We’ve always been envious of those who have the talent to walk through the woods and find edible wild mushrooms without pause. Fortunately, a trip to your local market makes the job of mushroom identification simple. There are so many mushroom varieties that it’s easy to get confused, and each type has its own unique flavor and texture.
There is something about mushrooms. These delectable morsels of goodness ruled the earth long before humans ever came along.
Not only are they an ancient favorite, but edible mushrooms also have zero cholesterol, are low in calories, and rich in fiber, antioxidants, and protein. Mushrooms are not only good for you, but they are divine no matter how you cook them.
They are a popular staple in all parts of the world, used in everything from American and Italian to Asian cuisine, and their character varies depending on the type. With all the mushroom varieties, it’s often confusing which ones to use in your favorite recipe.
- What is a Mushroom?
- Understanding Varieties of Mushrooms
- The Difference Between Poisonous and Edible Mushroom Varieties
- The Common Button Mushroom
- The Meaty Portobello Mushroom
- What are Maitake Mushrooms?
- The Seafood Taste of Oyster Mushrooms
- The Hedgehog Mushroom, or ‘Sweet Tooth’
- The Honeycomb Texture of Morels
- The Favorite Risotto Porcini Mushroom
- The Umbrella-Like Shitake Mushroom
- Chanterelle Mushrooms and their Unique Fan Texture
Types of Mushrooms and Their Uses
There are so many types of mushrooms, and some are more common in grocery stores than others.
But, which type is good for grilling and which one is ideal for a stir-fry? Here are several common mushrooms, their taste and texture, and which dishes they work best in.
What is a Mushroom?
We all know that mushrooms taste great sautéed with garlic and butter, tossed onto a pizza, and added to marinara. And, they are available in a wide range of colors, textures, shapes, and sizes. But, what is a mushroom exactly?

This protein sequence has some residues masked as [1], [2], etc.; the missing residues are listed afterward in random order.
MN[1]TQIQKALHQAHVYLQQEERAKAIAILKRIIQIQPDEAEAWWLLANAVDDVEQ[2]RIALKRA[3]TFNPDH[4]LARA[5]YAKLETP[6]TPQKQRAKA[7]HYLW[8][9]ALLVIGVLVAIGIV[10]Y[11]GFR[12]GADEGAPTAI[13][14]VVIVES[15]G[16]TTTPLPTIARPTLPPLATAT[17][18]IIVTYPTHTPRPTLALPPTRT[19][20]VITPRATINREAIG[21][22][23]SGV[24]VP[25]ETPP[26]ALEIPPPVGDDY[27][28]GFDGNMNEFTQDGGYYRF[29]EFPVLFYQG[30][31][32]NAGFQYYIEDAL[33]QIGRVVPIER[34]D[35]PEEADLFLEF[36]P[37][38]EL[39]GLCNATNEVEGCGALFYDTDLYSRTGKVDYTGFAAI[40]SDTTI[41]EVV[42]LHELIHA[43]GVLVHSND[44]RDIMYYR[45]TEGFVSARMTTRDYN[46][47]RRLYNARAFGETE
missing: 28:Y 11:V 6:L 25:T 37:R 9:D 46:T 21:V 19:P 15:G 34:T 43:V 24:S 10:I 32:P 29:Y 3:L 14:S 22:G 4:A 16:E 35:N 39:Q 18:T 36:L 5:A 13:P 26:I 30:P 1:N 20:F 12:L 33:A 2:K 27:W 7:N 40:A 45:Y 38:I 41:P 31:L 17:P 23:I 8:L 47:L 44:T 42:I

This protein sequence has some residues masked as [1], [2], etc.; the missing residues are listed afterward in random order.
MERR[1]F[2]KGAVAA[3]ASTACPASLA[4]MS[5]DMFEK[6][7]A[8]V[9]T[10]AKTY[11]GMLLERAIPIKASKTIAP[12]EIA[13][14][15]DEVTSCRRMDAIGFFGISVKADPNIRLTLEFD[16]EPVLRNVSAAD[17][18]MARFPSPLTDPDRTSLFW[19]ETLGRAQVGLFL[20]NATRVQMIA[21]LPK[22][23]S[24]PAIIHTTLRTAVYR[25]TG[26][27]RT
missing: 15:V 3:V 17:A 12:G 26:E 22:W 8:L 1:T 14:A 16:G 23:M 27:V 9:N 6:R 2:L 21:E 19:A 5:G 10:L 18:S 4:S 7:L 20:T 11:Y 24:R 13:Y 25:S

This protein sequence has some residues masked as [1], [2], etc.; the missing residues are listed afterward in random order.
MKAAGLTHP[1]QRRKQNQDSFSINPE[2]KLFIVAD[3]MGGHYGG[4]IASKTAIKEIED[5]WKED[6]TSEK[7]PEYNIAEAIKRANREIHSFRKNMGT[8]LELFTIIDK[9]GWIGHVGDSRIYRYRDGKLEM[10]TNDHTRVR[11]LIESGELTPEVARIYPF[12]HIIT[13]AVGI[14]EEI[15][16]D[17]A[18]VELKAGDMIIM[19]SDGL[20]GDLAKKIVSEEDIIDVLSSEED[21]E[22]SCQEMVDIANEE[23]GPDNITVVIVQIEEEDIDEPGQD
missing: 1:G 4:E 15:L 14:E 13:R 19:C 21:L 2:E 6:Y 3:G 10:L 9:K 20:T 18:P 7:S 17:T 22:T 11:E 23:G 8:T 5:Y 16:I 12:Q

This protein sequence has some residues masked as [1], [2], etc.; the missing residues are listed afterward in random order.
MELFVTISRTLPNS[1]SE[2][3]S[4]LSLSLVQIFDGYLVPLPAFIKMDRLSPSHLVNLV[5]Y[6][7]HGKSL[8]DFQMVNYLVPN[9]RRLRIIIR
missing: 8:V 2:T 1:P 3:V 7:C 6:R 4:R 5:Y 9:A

The best way to describe a mushroom is to say that it’s the fruit of a plant. However, the difference between mushrooms and other plants is the seeds.
While other plants make their seeds from flowers, mushrooms produce seeds that are microscopic spores that form beneath the cap. Mushrooms are the fruiting, fleshy body of a fungus.
They generally grow above ground on soil or another food source. They are generally easy to identify by their stem, cap, and gills. Many mushrooms grow in the wild, and some are edible, while others are poisonous.
It’s also important to be able to identify mushrooms gone bad so you don’t eat spoiled food and get sick.
Understanding Varieties of Mushrooms
There are many varieties of mushrooms. Some of them are more common than others, like white button and portobello mushrooms, while exotic mushrooms, such as Enoki (Enokitake), lobster, black truffle, and king trumpet, are not typically seen when strolling the local market.
There is a wide range of mushroom types, and some are still not cultivated and only grow in the wild. There are three broad categories of mushrooms.
Saprophytic fungi, such as oyster, shiitake, button, and enoki mushrooms, grow on dying matter, and this process is simple to mimic for indoor edible plants. Parasitic fungi attack living organisms, which makes these mushrooms more challenging to cultivate.
The third group, mycorrhizal fungi, forms a symbiotic relationship with plants, which is extremely difficult to replicate. These types of mushrooms are gourmet, often the most expensive, and include the truffle, morel, and aspen bolete.
The Difference Between Poisonous and Edible Mushroom Varieties
Wild mushrooms are obvious to spot when taking a hike through the woods, but there is a big difference between poisonous and edible mushroom varieties.
Understanding which mushrooms are safe to eat is a talent not everyone has. Why are some mushrooms okay to eat and others harmful?
Poisonous vs. Edible Mushrooms
Edible mushrooms cause no health issues whatsoever when eaten, while poisonous mushrooms create complications when ingested, and they often resemble edible varieties, which causes confusion.
Poisonous mushrooms contain toxins as a form of self-defense. When consumed, the effects are felt immediately or within two days, sometimes leading to death. Therefore, it’s crucial to know exactly what you’re looking for when foraging wild mushrooms.
The Common Button Mushroom
What is a mushroom, and which one is the most common? They are the fruiting body of a fungus, and one of the most common types of cultivated mushrooms is the white button.
If you grow your own, which is easy to do, you need to know when to pick mushrooms to use in your favorite dishes.
White button mushrooms are mild-tasting, and about 90% of the mushrooms eaten are this type. They are small to medium-sized, have short stems and smooth, white caps, and cremini mushrooms are actually aged button mushrooms.
These common mushrooms are excellent raw with a crisp, mild taste and cooked with a chewy, tender texture and earthy flavor. Serve them with salad greens, toss them on pizza, add them to soup, or grill them on skewers.
The Meaty Portobello Mushroom